Portal:Ancient Egypt

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THE ANCIENT EGYPT PORTAL

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The golden funeral mask of king Tutankhamun, a symbol for many of ancient Egypt

Ancient Egypt was a civilization in Northeast Africa situated in the Nile Valley. Ancient Egyptian civilization followed prehistoric Egypt and coalesced around 3100 BC (according to conventional Egyptian chronology) with the political unification of Upper and Lower Egypt under Menes (often identified with Narmer). The history of ancient Egypt occurred as a series of stable kingdoms, separated by periods of relative instability known as Intermediate Periods: the Old Kingdom of the Early Bronze Age, the Middle Kingdom of the Middle Bronze Age and the New Kingdom of the Late Bronze Age.

Egypt reached the pinnacle of its power in the New Kingdom, ruling much of Nubia and a sizable portion of the Near East, after which it entered a period of slow decline. During the course of its history, Egypt was invaded or conquered by a number of foreign powers, including the Hyksos, the Libyans, the Nubians, the Assyrians, the Achaemenid Persians, and the Macedonians under the command of Alexander the Great. The Greek Ptolemaic Kingdom, formed in the aftermath of Alexander's death, ruled Egypt until 30 BC, when, under Cleopatra, it fell to the Roman Empire and became a Roman province.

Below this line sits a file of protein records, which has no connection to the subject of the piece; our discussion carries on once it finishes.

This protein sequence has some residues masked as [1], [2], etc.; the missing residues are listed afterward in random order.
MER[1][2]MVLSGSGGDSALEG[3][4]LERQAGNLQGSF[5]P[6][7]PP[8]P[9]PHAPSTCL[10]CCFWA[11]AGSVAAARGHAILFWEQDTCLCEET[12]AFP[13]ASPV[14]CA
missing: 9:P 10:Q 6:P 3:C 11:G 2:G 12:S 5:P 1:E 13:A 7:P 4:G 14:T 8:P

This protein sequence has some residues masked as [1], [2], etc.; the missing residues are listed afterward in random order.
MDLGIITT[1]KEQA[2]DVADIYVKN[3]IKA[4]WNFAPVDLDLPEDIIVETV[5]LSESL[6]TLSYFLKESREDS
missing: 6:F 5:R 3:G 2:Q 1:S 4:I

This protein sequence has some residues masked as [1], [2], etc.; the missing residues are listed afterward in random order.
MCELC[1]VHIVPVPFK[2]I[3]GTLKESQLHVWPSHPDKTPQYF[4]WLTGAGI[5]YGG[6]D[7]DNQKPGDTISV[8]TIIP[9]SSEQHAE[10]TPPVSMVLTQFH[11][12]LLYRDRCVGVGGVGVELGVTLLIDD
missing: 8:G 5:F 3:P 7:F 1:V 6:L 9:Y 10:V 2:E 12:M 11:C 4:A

The success of ancient Egyptian civilization came partly from its ability to adapt to the conditions of the Nile River valley for agriculture. The predictable flooding and controlled irrigation of the fertile valley produced surplus crops, which supported a more dense population, and social development and culture. With resources to spare, the administration sponsored mineral exploitation of the valley and surrounding desert regions, the early development of an independent writing system, the organization of collective construction and agricultural projects, trade with surrounding regions, and a military intended to assert Egyptian dominance. Motivating and organizing these activities was a bureaucracy of elite scribes, religious leaders, and administrators under the control of a pharaoh, who ensured the cooperation and unity of the Egyptian people in the context of an elaborate system of religious beliefs.[1]

The many achievements of the ancient Egyptians include the quarrying, surveying, and construction techniques that supported the building of monumental pyramids, temples, and obelisks; a system of mathematics, a practical and effective system of medicine, irrigation systems, and agricultural production techniques, the first known planked boats, Egyptian faience and glass technology, new forms of literature, and the earliest known peace treaty, made with the Hittites. Ancient Egypt has left a lasting legacy. Its art and architecture were widely copied, and its antiquities were carried off to far corners of the world. Its monumental ruins have inspired the imaginations of travelers and writers for millennia. A newfound respect for antiquities and excavations in the early modern period by Europeans and Egyptians has led to the scientific investigation of Egyptian civilization and a greater appreciation of its cultural legacy. (Full article...)

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Nineteenth-century artistic rendering of the Library of Alexandria by the German artist O. Von Corven, based partially on the archaeological evidence available at that time